Prague Zoo taking responsibility for the survival of endangered breeds
Three years ago Prague Zoo launched its biggest conservation project to date – helping to save the Przewalski horse from extinction. The zoo successfully breeds these Mongolian wild horses here in the Czech Republic and then transports them to the Mongolian steppes to enrich the gene pool of a small protected herd that is to help the endangered breed survive. I met up with the zoo’s spokeswoman Jana Ptáčinská Jirátová to find out how the project has been coming along.
You breed these horses here at the Prague Zoo and then transport them to the Mongolian steppes –how many do you have here, how many of them are there in the world today and what zoos do you cooperate with?
“Prague Zoo has two locations for these horses, one on the grounds of the zoo itself and then we have a special acclimatization station in Dolní Dobřejov –that is located in an area known as Czech Siberia where the weather conditions are closest to those in Mongolia. We have around twenty horses at this point and altogether in European zoos there are around 1,000. There were none left in the wild but thanks to joint effort to save the Przewalski horse there are now around 350 of them in Mongolia.”
What does it entail to transport them there are give them a good start in the wild?
Who are your sponsors in this project?
“We are very happy that the public supports us in this activity. People contribute via donation SMS messages, they send money to a special account in support of the project and we also raise money by selling souvenirs with the Przewalski horse and the motto “We help them survive”. So that is part of the income used, but of course the main part comes from our sponsors and partners in the project.”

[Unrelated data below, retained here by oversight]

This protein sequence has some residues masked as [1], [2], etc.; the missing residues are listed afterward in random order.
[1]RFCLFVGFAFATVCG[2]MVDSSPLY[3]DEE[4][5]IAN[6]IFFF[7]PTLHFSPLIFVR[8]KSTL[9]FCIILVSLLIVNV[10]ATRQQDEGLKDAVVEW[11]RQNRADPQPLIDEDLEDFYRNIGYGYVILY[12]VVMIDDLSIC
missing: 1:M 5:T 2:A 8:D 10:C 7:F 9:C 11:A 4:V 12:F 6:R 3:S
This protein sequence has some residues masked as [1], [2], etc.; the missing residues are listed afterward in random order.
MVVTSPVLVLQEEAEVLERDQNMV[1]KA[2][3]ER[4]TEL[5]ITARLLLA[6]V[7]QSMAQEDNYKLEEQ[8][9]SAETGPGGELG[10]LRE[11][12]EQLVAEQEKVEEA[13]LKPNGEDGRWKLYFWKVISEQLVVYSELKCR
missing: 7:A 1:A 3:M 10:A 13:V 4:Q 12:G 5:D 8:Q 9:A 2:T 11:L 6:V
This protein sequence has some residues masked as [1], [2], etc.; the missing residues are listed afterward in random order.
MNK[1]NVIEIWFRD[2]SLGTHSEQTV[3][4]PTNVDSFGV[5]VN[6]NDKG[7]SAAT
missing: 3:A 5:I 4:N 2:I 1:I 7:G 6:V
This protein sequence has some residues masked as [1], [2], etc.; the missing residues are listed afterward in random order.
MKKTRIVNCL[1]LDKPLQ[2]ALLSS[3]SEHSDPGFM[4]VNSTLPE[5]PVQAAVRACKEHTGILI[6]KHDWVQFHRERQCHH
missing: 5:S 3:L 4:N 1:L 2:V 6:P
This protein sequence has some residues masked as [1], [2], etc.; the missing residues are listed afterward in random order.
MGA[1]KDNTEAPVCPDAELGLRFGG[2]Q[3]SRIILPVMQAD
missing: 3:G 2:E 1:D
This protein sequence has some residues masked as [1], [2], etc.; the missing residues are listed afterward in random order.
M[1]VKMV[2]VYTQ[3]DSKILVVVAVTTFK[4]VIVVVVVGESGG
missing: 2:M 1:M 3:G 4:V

So what zoos do you cooperate with on the project? Who else is in on this?
Is it difficult to get the horses to breed once they are there and to live in the wild when they were used to being taken care of?
“The most difficult part is getting them acclimatized to the weather and ground conditions, to new food and new animals in their vicinity. They have to grow stronger so that they can survive the winter in their new conditions. Because in Mongolia there is a big difference in temperatures in the winter and summer –they range from minus forty to plus forty so it is a big extreme which the horses have to get used to.”
How long did it take for the first foal to appear and how many do you have there now?
“We had to wait a whole year for the first foal, but now we have three of them and we know that five mares are pregnant.”
And the Mongolian authorities are helpful? I understand two or three Mongolian officials traveled to Prague last week to thank you for your efforts. Do they give these horses protection in the space they are in?
So what happens now – how long does the project continue for? How many horses will it take for you to say, OK we are happy with that, we are satisfied, they are saved?
"As many as possible. The population of Przewalski horses seems quite stable now in Mongolia but the winters are dangerous and one winter could destroy the whole population. So we try to transport as many horses as we can."